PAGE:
7 Bad Habits That Push Love Away
When I was very young, a man told me that running away from love and being difficult in a relationship were the flip sides of the same coin.
He warned me to look for these behaviours in the men I dated, as both behaviours were based on fear.
Because of his red alert, I was able to notice it again and again. Although it is counterintuitive, once you train yourself to understand the causes and the effects of pushing love away, you will notice it, and know that this isn’t you — it truly is them.
When we are warm and loving, it may be very hard to understand why others are not. Maintaining a list of love-averse behaviours is useful because people who cannot love are emotional “criminals.” They steal your affection, your time, and your peace of mind.
Seven forms your fear of love can take — and how to recognize them
1. Dr Dolittle’s Pushmi-pullyu
This fictional movie animal, pronounced “Push-me-Pull-you,” is a “gazelle/unicorn cross” with two heads, one at each of the opposite ends of its body.
This pushing/pulling behaviour in a partner can drive you crazy because you never know where you stand. Like inadvertently landing on quicksand, you will eventually go under. Since one side of the conversation is great and the other end is not, it’s up to you to notice the disconnect and run as fast as a gazelle to escape.
2. The “cold snap”
When you have a partner who is unable to love and be loved, you will find that the relationship seems perfect for a few weeks and then your partner will make a shocking pivot to coldness.
If you would leave a vacation location if the weather report called for dangerous squalls and hail, consider avoiding this cold snap mood disaster before it’s too late. By sweetly informing a new partner that mood swings end relationships with you, you will have a head start on a more peaceful, productive future with or without this candidate.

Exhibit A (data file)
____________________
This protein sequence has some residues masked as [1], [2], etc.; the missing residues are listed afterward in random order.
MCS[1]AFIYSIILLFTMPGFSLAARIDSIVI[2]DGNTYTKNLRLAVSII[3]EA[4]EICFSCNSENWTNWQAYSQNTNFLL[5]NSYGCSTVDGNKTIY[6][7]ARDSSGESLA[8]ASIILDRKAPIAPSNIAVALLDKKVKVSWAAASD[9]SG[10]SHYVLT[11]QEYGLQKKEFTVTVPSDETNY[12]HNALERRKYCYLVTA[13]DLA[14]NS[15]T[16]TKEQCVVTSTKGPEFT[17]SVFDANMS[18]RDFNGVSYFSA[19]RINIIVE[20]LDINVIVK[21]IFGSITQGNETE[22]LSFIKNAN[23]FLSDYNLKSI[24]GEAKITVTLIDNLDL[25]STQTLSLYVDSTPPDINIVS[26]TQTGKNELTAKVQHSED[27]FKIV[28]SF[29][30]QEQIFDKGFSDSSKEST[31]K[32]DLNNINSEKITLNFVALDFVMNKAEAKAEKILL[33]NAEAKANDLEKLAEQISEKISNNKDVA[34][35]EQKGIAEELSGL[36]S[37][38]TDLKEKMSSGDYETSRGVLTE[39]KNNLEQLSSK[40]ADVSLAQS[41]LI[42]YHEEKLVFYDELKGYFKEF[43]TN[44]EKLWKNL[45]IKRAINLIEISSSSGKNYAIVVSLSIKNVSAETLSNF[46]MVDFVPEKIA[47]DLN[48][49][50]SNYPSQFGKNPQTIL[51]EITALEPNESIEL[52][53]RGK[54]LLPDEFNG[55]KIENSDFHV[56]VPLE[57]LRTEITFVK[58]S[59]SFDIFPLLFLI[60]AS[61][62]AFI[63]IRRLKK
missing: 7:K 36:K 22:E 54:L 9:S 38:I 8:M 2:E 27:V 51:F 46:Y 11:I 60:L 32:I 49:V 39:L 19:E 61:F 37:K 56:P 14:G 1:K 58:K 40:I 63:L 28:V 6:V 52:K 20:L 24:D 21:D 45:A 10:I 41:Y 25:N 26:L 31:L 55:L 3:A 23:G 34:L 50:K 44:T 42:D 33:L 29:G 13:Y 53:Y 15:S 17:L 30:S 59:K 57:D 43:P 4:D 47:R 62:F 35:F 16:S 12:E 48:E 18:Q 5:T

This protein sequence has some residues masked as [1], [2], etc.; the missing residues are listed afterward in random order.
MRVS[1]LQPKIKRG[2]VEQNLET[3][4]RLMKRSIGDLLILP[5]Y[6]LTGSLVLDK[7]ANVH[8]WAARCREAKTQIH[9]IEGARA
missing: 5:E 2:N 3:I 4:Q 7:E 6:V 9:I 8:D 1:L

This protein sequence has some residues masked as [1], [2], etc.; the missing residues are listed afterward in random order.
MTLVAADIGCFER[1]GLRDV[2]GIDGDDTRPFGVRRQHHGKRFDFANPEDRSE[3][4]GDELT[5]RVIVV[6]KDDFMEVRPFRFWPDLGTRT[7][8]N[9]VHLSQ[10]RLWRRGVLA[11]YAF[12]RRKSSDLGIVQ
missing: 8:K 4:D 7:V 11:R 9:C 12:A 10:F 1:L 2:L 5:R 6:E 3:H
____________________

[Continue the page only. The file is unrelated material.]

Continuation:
3. The “now you see him, now you don’t”
The partner who suddenly leaves is often unable to love and be loved. Sometimes this “travelling” partner tells you about a career in the FBI that isn’t even true or suggests that frequent trips are work-related when in fact there is a second family stashed somewhere.
If you want a steady, loving, committed relationship, avoiding this is easy when you’re clear that you require steadiness, stability, and consistency.
4. The “preemptive strike”
When you call this “ghosting” you may have accepted it as normal behaviour though it is not. Someone literally pushing you away by pushing himself or herself away first is terrified of being left behind or “abandoned.”
Fifty years ago this was understood to be the behaviour of someone who didn’t want to wait for you to leave so they would simply be the first to go. This is the height of cowardice because it feels as if they are leaving a comrade on the battlefield and that comrade is you.
5. The “long con”
This happens when you date a married man. This con game is a recent iteration of the Spanish Prisoner Con that has been in play since the 1800s using the “pigeon drop” archetype in which risking a certain amount of money supposedly gives the marked access to a large sum. This is a con, so no large sum exists.
However, the con artist often reaps considerable rewards before being discovered. Your job when being pursued by a married man is to consider the risk/reward ratio.
For most women who have experienced this, the suffering outweighs the benefit unless they are also married and indifferent to a shared future. If you are looking for a serious, committed relationship that “has legs,” then use your legs and keep on walking in the opposite direction from the married man. Remember that anyone who is married has access to countless experts who teach reconnection and reconciliation to transform a marriage instead of pursuing you.
6. The “multiple choice”
This happens if you date someone for two months and you want to move to the next level. Beware if he or she tells you that it’s too soon. The truth is that enough of your date’s needs aren’t met by you and perhaps they can’t be if true love isn’t an option with this person.
When you feel as if you’re being moved around like a piece on a chess board you’re probably right. Instead of tolerating this, sweetly explain that it seems that a one-on-one connection isn’t for him or her and that multiple choice isn’t for you. Then listen carefully to what you hear and make a decision that you stick with.
7. The “Family Ties” excuse
This was the title of an ’80s TV show, but it’s not an excuse to avoid a relationship. Many divorced parents are looking for fun rather than a new life which is fine if you are, too.
Other contestants are more committed to a parent, sibling, or housemate but that’s not your issue, right? If you’ve always wanted children this might be a great option for you, but only if and when you are invited to participate in family events.
Until you are offered the openness and companionship that you need, you’re not in a relationship, you’re drowning in hope.